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The impact of LGBTQIA+ on construction

clock 2 months ago

Here are just a few examples of LGBTQIA+ tradespeople and the impacts they have made on the construction industry.

In June 2022, we celebrate LGBTQIA+ Pride month. This is an opportunity to shine a light on the lives and contributions of the gay community. The impact of gay, lesbian, bisexual, and trans people in the construction industry is undeniable and deep-rooted. From inventions to architecture and more besides…

Here are just a few examples of LGBTQIA+ tradespeople and the impacts they have made on the construction industry.

LGBTQIA+ Inventions

Without the contributions of the gay community, the world would never have seen inventions like parachutes, diving suits, armoured tanks, helicopters, calculators, contact lenses, and more. That’s just from one member: Leonardo da Vinci.

What?! The guy who painted the Mona Lisa?

Yes! The famous ‘renaissance man’, who many historians suggest was homosexual, was skilled in civil engineering, chemistry, geology, geometry, hydrodynamics, mathematics, mechanical engineering, optics, physics, pyrotechnics, and zoology.

Wartime LGBTQIA+ tradespeople

During World War II, many lesbian women found a sense of comfort when they joined the force. Many women in the UK and abroad were learning trades and gaining confidence. For some, their previously ridiculed ‘masculine’ tendencies and characteristics were now being celebrated.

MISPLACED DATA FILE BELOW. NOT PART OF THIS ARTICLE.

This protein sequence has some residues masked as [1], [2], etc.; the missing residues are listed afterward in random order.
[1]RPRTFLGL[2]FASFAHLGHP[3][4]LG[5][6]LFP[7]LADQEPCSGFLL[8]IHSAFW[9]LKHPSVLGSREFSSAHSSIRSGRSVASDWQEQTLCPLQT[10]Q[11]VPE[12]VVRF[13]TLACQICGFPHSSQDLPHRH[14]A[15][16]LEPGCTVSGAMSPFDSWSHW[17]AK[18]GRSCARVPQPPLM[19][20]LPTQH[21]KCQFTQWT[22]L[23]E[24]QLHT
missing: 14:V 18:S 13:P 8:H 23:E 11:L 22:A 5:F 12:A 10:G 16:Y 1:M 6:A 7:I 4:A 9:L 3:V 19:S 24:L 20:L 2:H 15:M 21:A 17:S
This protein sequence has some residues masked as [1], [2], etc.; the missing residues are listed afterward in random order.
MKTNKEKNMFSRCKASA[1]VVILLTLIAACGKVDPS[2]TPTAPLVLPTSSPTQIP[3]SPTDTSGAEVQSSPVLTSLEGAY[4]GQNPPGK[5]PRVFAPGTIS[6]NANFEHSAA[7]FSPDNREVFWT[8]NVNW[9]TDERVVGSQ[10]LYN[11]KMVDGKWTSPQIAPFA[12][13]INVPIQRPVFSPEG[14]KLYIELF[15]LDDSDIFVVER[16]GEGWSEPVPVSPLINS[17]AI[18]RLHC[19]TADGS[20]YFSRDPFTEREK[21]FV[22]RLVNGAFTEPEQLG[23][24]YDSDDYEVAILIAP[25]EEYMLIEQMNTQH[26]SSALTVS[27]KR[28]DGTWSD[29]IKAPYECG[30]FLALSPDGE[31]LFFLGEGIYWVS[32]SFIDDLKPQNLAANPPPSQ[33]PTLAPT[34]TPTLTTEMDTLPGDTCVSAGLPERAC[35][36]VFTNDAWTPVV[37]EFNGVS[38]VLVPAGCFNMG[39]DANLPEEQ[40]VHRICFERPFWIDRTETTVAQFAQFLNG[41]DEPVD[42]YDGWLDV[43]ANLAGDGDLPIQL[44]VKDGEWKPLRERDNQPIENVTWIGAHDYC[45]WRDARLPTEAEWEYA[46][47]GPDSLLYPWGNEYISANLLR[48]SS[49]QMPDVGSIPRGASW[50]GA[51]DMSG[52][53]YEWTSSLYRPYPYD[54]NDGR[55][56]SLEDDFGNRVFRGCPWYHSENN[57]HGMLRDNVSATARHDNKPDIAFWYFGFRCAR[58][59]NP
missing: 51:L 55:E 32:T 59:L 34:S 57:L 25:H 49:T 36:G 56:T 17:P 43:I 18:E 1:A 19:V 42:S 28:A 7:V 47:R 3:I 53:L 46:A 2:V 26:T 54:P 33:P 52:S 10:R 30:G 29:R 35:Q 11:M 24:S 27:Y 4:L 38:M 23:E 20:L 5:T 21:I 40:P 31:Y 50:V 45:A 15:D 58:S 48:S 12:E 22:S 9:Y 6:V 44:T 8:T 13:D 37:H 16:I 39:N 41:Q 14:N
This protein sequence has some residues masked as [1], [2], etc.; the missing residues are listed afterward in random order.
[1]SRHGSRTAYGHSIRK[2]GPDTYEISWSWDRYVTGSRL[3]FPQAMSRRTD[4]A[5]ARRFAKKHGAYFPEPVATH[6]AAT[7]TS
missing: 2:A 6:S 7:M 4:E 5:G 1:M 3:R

Despite the fact that revealing their sexuality in the military was forbidden, many LGBTQIA+ members found a way to elude suspicion and make an impact anyway.

Like wartime radio technician Phyllis Abry, for example. She was featured in US propaganda as a representation of the ideal woman in the US Women’s Army Auxilliary Corps. Unbeknownst to the US military, they also selected Phylis’s lover Mildred as the other ideal candidate to be featured alongside her in the propaganda.

LGBT+ figures you should know: Phyllis Arby | Feature from King's College London

(photo source: King’s College London)

LGBTQIA+ Architecture

In the past few decades, theories have been emerging among historians that examine how LGBTQIA+ members (especially LGBTQIA+ tradespeople) create and shape different spaces. This movement has become known as ‘LGBTQIA+ architecture’ or ‘Queer architecture’.

Eleanor Butler and Sarah Ponsonby or “The Ladies of Llangollen” are considered by many to be the mothers of queer architecture. When faced with the prospect of forced marriages, the two lovers ran away to a cottage in Wales where they made interesting and provocative structural enhancements.

Plas Newydd & The Ladies of Llangollen

(image source: Llangollen.org)


LGBTQIA+ allies are individuals who may not belong to the gay community themselves, but who help to create safe spaces for LGBTQIA+ people to flourish. Like tradesperson and LGBTQIA+ ally Sir Raymond McGrath.

Raymond McGrath (1903-1977) Architect and Interior Designer

(image source: The Country House Archive)

When garden designer Sir Christopher Tunnard and his partner, Gerald Schlesinger asked the architect, Sir Raymond, to build them a house, he built them a fake wall to split the couple’s bedroom into two separate bedrooms when guests visited. This would make them appear as though they were bachelor housemates. This trick helped the partners to live together with greater comfort and confidence.

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